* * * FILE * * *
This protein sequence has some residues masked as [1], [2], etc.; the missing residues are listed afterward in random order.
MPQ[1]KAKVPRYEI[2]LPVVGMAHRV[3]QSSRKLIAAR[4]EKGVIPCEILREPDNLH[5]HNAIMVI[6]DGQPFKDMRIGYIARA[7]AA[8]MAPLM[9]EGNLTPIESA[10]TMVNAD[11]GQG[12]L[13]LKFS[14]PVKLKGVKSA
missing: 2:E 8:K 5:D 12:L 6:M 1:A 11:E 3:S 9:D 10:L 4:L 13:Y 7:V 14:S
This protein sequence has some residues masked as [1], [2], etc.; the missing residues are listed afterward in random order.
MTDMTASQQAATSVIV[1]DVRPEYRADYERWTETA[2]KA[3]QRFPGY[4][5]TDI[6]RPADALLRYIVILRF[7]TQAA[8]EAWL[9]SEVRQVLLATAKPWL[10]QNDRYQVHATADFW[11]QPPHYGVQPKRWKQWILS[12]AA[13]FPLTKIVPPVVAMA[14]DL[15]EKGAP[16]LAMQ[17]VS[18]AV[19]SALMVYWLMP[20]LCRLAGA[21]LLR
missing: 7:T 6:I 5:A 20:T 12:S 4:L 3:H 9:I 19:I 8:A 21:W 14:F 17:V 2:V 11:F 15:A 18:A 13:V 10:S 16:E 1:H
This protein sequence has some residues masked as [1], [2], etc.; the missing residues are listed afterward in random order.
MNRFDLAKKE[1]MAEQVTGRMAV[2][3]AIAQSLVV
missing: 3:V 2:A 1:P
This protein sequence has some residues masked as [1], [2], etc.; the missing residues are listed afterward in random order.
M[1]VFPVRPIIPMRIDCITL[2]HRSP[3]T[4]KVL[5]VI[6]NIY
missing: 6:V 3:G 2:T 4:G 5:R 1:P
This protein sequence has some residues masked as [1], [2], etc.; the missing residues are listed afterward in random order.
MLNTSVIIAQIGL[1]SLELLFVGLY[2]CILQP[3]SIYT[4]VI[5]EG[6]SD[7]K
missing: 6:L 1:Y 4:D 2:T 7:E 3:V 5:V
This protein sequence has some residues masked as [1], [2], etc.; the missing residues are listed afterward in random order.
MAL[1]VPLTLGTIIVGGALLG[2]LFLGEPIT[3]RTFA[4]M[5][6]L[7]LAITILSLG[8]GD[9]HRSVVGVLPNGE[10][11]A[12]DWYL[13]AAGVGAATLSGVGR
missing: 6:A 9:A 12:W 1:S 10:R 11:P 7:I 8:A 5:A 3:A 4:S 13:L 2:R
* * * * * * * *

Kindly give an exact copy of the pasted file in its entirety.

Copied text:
This protein sequence has some residues masked as [1], [2], etc.; the missing residues are listed afterward in random order.
MPQ[1]KAKVPRYEI[2]LPVVGMAHRV[3]QSSRKLIAAR[4]EKGVIPCEILREPDNLH[5]HNAIMVI[6]DGQPFKDMRIGYIARA[7]AA[8]MAPLM[9]EGNLTPIESA[10]TMVNAD[11]GQG[12]L[13]LKFS[14]PVKLKGVKSA
missing: 2:E 8:K 5:D 12:L 6:M 1:A 11:E 3:S 9:D 10:L 4:L 13:Y 7:V 14:S
This protein sequence has some residues masked as [1], [2], etc.; the missing residues are listed afterward in random order.
MTDMTASQQAATSVIV[1]DVRPEYRADYERWTETA[2]KA[3]QRFPGY[4][5]TDI[6]RPADALLRYIVILRF[7]TQAA[8]EAWL[9]SEVRQVLLATAKPWL[10]QNDRYQVHATADFW[11]QPPHYGVQPKRWKQWILS[12]AA[13]FPLTKIVPPVVAMA[14]DL[15]EKGAP[16]LAMQ[17]VS[18]AV[19]SALMVYWLMP[20]LCRLAGA[21]LLR
missing: 7:T 6:I 5:A 20:T 12:S 4:L 3:H 9:I 19:I 8:A 21:W 14:F 17:V 2:V 11:F 15:A 18:A 13:V 10:S 16:E 1:H
This protein sequence has some residues masked as [1], [2], etc.; the missing residues are listed afterward in random order.
MNRFDLAKKE[1]MAEQVTGRMAV[2][3]AIAQSLVV
missing: 3:V 2:A 1:P
This protein sequence has some residues masked as [1], [2], etc.; the missing residues are listed afterward in random order.
M[1]VFPVRPIIPMRIDCITL[2]HRSP[3]T[4]KVL[5]VI[6]NIY
missing: 6:V 3:G 2:T 4:G 5:R 1:P
This protein sequence has some residues masked as [1], [2], etc.; the missing residues are listed afterward in random order.
MLNTSVIIAQIGL[1]SLELLFVGLY[2]CILQP[3]SIYT[4]VI[5]EG[6]SD[7]K
missing: 6:L 1:Y 4:D 2:T 7:E 3:V 5:V
This protein sequence has some residues masked as [1], [2], etc.; the missing residues are listed afterward in random order.
MAL[1]VPLTLGTIIVGGALLG[2]LFLGEPIT[3]RTFA[4]M[5][6]L[7]LAITILSLG[8]GD[9]HRSVVGVLPNGE[10][11]A[12]DWYL[13]AAGVGAATLSGVGR
missing: 6:A 9:A 12:W 1:S 10:R 11:P 7:I 8:A 5:A 3:A 4:S 13:L 2:R